Facebook and Google’s surprise response to the 15% global minimum corporate tax rate
After the Group of the world’s leading industrialized countries (G7) agreed to a global minimum corporate tax rate of at least 15%, Facebook and Google voiced their support for this issue.
On Twitter, Facebook’s head of global affairs Nick Clegg said the social network welcomes the progress the G7 has made on the tax issue and accepts that this could lead to Facebook going have to pay more taxes and pay taxes in different countries.
According to Mr. Clegg, the G7 agreement is an important first step towards stabilizing businesses and strengthening people’s confidence in the global tax system.
Meanwhile, in an emailed statement, Google spokesman José Castañeda emphasized that the group supports efforts to update global tax regulations and hopes countries continue to work together to achieve this goal. ensure an early conclusion of a fair and sustainable agreement.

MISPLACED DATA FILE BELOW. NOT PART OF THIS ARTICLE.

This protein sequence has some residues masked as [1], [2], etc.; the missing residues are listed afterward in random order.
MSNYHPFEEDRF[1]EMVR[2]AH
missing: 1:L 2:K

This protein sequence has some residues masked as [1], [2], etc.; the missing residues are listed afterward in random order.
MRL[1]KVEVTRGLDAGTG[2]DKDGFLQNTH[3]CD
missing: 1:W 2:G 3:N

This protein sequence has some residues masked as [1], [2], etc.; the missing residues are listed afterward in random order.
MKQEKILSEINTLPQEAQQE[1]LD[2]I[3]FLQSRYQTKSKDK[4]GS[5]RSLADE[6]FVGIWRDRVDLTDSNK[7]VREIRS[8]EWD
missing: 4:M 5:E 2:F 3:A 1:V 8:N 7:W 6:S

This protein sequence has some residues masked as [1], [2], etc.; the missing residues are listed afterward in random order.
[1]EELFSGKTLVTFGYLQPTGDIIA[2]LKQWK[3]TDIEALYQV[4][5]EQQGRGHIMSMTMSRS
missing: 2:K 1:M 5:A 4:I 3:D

After two days of face-to-face discussions in London, the United Kingdom, which holds the rotating presidency of the G7, the G7 finance ministers agreed to support a historic international agreement on reforms to the global corporate tax system, including a commitment to a global minimum tax rate of at least 15%.
“We are committed to achieving a fair settlement of the taxing power, whereby countries have the right to impose taxes on at least 20 per cent of profits in excess of the tax margin,” the G7 Finance Ministers said in a statement. 10% for the largest and most profitable multinationals.”
The statement also affirmed that the G7 will properly coordinate the application of new international tax regulations with the elimination of the digital services tax and similar measures for all companies.